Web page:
Directory of Open Access Journals (Sweden)

    Adriana Sotero-Martins

    2008-06-01

    Full Text Available The most common bacterial mercury resistance mechanism is based on the reduction of Hg(II to Hg0, which is dependent of the mercuric reductase enzyme (MerA activity. The use of a 431 bp fragment of a conservative region of the mercuric reductase (merA gene was applied as a molecular marker of this mechanism, allowing the identification of mercury resistant bacterial strains.O mecanismo de resistência bacteriana ao mercúrio mais comum é baseada na redução do Hg(II a Hg0, através da atividade da enzima mercúrio redutase (MerA. O uso do fragmento de 431 pb amplificado de uma região conservada do gene merA, que codifica a enzima MerA,foi utilizado como marcador molecular deste mecanismo, permitindo a identificação de bactérias resistentes ao mercúrio.

  14. Cell Fate Switch during In Vitro Plant Organogenesis

    Institute of Scientific and Technical Information of China (English)

    Xiang Yu Zhao; Ying Hua Su; Zhi Juan Cheng; Xian Sheng Zhang

    2008-01-01

    Plant mature cells have the capability to reverse their state of differenUation and produce new organs under cultured conditions. Two phases, dedifferentiation and redifferentiation, are commonly characterized during in vitro organogenesis.In these processes, cells undergo fate switch several times regulated by both extrinsic and intrinsic factors, which are associated with reentry to the cell cycle, the balance between euchromatin and heterochromatin, reprogramming of gene expression, and so forth. This short article reviews the advances in the mechanism of organ regeneration from plant somatic cells in molecular, genomic and epigenetic aspects, aiming to provide important information on the mechanism underlying cell fate switch during in vitro plant organogenesis.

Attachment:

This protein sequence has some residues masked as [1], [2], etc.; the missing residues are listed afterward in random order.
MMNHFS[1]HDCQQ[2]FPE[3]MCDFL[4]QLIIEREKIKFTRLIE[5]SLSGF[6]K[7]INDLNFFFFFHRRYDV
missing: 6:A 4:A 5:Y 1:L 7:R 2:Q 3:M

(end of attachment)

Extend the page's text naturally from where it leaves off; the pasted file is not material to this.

15. The Conservation Status and Conservation Strategy of Picea neoveitchii

    Institute of Scientific and Technical Information of China (English)

    Zhang Deshun; Kim Yongshik; Mike Maunder; Li Xiufen

    2006-01-01